The ACA also hits another traditional source of insurers’ profits, albeit indirectly. Through fostering the trend toward paying hospitals and physicians a single “global payment” for a patient or their illness, rather than a fee for every service that the healthcare providers perform, the ACA undermines the part of an insurer’s business called Administrative Services Only. With ASO, an insurer charges large employers to process claims and handle patients, but the employer assumes the risk of how big those claims will be. The law encourages claims handling to be simplified, which is good, but then that is another business line which may see its profits evaporate.
The response to disruptions such as these can be costovation, or innovation focused completely on cost reduction. In the high-cost US healthcare system, costovation is certainly needed. Unfortunately, it is very hard for a relatively high-cost, well-established insurance industry incumbent to cost cut its way to greatness. The wheat and the chaff tend to be chopped at the same time.
Understandably, incumbent insurers want to defend against this potential chain of events. To do so, they must excel at three distinct endeavors:
1. Lead healthy customers on the exchanges to choose plans not solely on price, but also taking into account an incredibly unique feature of the insurer. If you cannot think of such a feature, then you see the challenge these companies face. However we can imagine that factors such as convenience and simplicity might trump price if the price differential is not extreme.
2. Reduce the expenses associated with their high-cost patients, such as through preventing hospitalization via a combination of remote monitoring technologies and virtual visits by physicians.
3. Build the loyalty of employers to the company, through a combination of initiatives targeting both the employer and its employees. If this mission can be accomplished, the employer will not revert to the public or privately-run multi-insurer exchanges, and it may not pressure the insurer too much on its ASO offerings.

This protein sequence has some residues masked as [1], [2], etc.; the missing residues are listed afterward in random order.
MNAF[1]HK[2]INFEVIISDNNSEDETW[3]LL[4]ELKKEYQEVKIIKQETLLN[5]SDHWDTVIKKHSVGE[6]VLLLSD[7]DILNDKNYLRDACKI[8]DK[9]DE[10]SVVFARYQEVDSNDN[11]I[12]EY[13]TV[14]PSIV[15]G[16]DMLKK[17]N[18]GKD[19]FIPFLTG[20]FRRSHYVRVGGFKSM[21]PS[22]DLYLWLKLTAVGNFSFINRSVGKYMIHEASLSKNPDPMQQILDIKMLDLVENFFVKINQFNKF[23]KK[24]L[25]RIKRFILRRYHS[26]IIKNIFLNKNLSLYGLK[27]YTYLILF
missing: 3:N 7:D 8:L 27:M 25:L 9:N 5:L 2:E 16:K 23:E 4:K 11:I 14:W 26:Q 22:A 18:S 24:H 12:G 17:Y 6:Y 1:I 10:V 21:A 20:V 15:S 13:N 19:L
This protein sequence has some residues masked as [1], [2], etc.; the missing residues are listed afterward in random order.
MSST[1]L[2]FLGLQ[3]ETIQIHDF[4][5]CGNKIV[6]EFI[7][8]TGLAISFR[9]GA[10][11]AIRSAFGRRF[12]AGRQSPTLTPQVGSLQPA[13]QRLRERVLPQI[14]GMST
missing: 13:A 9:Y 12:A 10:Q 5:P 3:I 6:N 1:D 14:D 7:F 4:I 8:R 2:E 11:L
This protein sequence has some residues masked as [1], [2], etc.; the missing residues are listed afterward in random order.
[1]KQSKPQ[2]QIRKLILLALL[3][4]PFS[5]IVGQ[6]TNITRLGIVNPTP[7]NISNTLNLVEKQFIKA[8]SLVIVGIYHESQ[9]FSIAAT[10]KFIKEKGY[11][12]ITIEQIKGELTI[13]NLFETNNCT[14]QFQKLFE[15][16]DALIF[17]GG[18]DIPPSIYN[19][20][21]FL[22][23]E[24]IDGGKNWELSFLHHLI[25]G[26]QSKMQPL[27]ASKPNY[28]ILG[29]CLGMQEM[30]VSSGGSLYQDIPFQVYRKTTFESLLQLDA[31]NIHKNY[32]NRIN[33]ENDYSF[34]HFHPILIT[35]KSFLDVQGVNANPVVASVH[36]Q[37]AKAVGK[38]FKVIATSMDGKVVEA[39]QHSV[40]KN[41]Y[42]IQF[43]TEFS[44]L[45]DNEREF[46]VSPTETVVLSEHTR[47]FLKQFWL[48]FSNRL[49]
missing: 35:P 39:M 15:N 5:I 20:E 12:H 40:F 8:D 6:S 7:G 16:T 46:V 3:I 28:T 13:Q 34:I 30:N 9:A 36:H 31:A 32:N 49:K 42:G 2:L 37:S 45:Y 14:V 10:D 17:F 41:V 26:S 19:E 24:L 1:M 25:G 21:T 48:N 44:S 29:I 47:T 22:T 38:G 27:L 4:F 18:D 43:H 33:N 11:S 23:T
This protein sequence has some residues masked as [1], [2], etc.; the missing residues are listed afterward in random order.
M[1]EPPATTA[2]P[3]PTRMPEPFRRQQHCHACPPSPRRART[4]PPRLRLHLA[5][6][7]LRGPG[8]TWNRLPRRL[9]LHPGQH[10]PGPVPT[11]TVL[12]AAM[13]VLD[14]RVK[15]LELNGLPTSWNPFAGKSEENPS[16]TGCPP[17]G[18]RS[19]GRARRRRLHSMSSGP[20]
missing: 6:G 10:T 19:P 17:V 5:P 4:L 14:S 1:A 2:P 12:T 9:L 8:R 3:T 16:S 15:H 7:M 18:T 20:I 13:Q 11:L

Seen through the lens of the Innovator’s Dilemma, these imperatives mean that insurers must broaden the factors on which disruptive plans are chosen, while defending the existing business by addressing the cost issues around their most important / expensive patients and preventing key employers from defecting to disruptive alternatives such as exchanges.
This will be hard. It is tough to innovate on three fronts, for three distinct customer types. But it can be done. Look at Samsung – it relentlessly removes cost in its semiconductor business, adds features in its mobile devices, and pioneers new markets and business models in its medical technology unit. Samsung pulls this off through being persistently and dispassionately rigorous in analyzing business options, staying unafraid of taking risks, and remaining focused on its markets rather than on the solutions it happens to be selling.
Health insurers excel at dispassionate rigor. The question will be whether they can succeed at the latter two challenges, which are not historical competencies. The answer to that question will determine whether we see an explosion of broad-based innovation in that industry – and therefore in the rest of healthcare – or whether the future will lie instead with costovation.